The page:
Dr. Tarek Elgawhary of the ICCP, Rabbi Schnitzer of BJC and Pastor David Gray of BHPC lead the congregation through a conversation entitled, “The Pitfalls and Promise of Fear in Our Traditions and World.”

http://www.huffingtonpost.com/entry/interfaith-service-paris-attacks_564a3c7ee4b08cda348a1096?utm_hp_ref=interfaith

Religions for Peace – International

twoReligions for Peace advances common action among the world’s religious communities for peace.

Multi-religious cooperation for peace is the hallmark of Religions for Peace. This cooperation includes but also goes beyond dialogue and bears fruit in common concrete action. Through Religions for Peace, diverse religious communities discern “deeply held and widely shared” moral concerns, such as transforming violent conflict, promoting just and harmonious societies, advancing human development and protecting the earth. Religions for Peace translate these shared moral concerns into concrete multi-religious action and public statements.

More at:

http://www.religionsforpeaceinternational.org/ https://en.wikipedia.org/wiki/Religions_for_Peace /

http://www.rfp.org/sites/default/files/pubications/Vienna%20Declaration%20-%20Final.pdf

The Vienna Declaration Welcoming the Other —A Multi-Religious Vision of Peace (2013)

Richard Renshaw

Montréal

Global Actions to Create a Peaceful World

The state-of-the-art peace innovation that could finally resolve a 50-year war

ap_389805192297-e1450286930220After five decades of fighting, Colombia and its guerrillas may be the closest they’ve ever been to peace. The parties signed an agreement on Dec. 15 to resolve the thorniest issue of ongoing peace talks: how to provide restitution to the millions of war-crime victims.

Negotiators still have to reach a final peace deal, which is expected in spring. But experts say the victims’ arrangement is a key step in ending the war, and a model for other nations with entrenched internal fighting.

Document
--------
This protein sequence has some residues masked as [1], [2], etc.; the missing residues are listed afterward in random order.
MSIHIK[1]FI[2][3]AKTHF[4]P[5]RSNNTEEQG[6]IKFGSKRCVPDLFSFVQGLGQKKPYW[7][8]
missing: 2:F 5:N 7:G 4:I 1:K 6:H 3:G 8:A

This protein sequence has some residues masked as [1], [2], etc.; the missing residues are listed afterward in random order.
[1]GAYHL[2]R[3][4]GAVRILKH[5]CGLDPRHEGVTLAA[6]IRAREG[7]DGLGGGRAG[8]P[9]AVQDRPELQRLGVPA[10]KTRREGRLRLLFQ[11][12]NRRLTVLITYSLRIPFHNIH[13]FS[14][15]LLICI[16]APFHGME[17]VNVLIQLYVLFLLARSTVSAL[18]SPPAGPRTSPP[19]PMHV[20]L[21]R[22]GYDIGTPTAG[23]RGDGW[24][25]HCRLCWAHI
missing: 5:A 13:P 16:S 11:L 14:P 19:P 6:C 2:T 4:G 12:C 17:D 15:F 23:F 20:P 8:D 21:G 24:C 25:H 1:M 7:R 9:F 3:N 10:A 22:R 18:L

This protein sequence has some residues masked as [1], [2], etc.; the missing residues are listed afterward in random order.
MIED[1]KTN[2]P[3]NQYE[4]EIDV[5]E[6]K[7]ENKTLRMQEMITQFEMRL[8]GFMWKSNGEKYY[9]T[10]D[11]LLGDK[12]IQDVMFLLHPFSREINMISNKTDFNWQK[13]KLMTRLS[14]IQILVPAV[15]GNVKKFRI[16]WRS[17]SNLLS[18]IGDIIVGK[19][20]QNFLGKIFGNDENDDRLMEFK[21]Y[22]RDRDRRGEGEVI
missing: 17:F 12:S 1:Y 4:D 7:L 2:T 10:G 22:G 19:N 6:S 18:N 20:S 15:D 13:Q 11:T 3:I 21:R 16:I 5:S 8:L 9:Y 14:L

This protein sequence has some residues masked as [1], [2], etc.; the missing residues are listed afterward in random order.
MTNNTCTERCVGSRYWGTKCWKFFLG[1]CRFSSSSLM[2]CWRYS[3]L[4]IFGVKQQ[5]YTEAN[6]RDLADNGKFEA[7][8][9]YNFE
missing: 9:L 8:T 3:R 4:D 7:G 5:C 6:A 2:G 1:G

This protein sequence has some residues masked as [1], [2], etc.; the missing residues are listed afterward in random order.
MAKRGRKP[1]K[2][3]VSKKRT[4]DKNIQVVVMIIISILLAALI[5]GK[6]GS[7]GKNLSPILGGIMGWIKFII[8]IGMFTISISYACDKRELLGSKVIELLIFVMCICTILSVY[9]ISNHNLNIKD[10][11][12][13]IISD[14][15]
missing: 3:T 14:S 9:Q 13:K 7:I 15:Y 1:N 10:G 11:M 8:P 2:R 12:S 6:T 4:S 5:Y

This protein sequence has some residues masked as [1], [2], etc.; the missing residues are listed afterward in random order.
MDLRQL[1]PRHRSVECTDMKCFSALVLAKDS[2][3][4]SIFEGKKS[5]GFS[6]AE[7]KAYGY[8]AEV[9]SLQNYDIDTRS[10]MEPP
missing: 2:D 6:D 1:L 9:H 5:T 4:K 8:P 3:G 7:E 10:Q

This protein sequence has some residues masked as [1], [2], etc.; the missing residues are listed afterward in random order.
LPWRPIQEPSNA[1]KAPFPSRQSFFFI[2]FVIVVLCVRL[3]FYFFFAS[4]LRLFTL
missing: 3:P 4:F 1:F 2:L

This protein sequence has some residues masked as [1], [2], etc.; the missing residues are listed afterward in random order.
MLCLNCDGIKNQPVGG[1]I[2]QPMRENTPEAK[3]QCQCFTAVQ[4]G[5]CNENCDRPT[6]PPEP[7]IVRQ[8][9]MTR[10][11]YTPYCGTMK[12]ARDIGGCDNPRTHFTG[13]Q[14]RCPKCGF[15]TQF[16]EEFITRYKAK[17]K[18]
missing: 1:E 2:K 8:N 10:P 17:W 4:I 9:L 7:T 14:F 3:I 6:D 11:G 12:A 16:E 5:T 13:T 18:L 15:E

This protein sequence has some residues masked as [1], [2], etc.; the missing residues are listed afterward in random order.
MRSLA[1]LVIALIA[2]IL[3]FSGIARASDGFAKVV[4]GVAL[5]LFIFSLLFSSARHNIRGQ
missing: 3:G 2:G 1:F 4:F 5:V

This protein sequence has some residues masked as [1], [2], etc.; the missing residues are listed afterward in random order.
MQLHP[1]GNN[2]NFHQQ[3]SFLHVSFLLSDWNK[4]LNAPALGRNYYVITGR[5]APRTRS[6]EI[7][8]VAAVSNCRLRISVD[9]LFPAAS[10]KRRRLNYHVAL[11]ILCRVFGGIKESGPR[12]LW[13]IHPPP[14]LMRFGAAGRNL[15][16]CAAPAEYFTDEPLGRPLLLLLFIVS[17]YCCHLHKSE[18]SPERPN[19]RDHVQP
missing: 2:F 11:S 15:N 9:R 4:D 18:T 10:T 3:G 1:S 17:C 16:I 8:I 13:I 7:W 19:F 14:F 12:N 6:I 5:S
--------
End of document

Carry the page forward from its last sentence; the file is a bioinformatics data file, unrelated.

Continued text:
The “Comprehensive System for Truth, Justice, Reparation, and Non-Repetition,” as the setup is dubbed, is an ingenious balance between the interests of all the involved parties. It takes elements from reconciliation and justice processes used to settle other conflicts around the world, and improves upon them.

http://qz.com/575791/the-state-of-the-art-peace-innovation-that-could-finally-resolve-a-50-year-war/

PEACE ROAD 2015 Project

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The Peace Road Project is a global peace initiative aimed at bringing world peace and prosperity and putting an end to various problems which cause international disputes and conflicts, such as, race and religion.

The International Peace Highway is the transportation network created by Rev. Moon and Mrs. Hak Ja Han Moon on the 10th International Conference on the Unity of the Sciences in 1981 as a way to implement world peace.

An important objective is the peaceful re-unification of the only divided country in the world, the Korean peninsula. The creation of the DMZ World Peace Park will encourage the support and cooperation of the international community. The International Peace Highway is a way to connect the world into one.
http://peaceroad.net/?page_id=630

Together to Create a More Harmonious and Equitable World

Gitmo Survivor Calls for Amnesty
So Officials May Confess Their War Crimes

aamer_0Despite being held for 14 years without charge at Guantanamo Bay; despite the torture, beatings, and psychological trauma he says he endured there; and despite signs that British intelligence agents knew of the abuse, 48-year-old Shaker Aamer says top UK officials should be granted legal immunity if it will encourage them to tell the truth about their government’s complicity in such atrocities.

“They should be guaranteed that they are not going to go behind bars, so they can tell their part of the story,” Aamer said in an interview with ITV News, his first since returning to the UK in October.

Comparing the U.S. military prison to Harry Potter’s Azkaban—where creatures suck the happiness from criminals—the father of two said Guantánamo Bay is designed to “destroy a human being totally”—mentally, physically, and spiritually.

http://www.commondreams.org/news/2015/12/14/gitmo-survivor-calls-amnesty-so-officials-may-confess-their-war-crimes.

________

Support these actions for Peace!

Compose a comment of support at the bottom of the page on the website or email at:
contact@publicpeaceprize.org

The initiatives that receive enough support, in the form of comments that add up to 100 lines of text, will automatically be nominated for the Public Peace Prize – Read the details.

https://publicpeaceprize.org/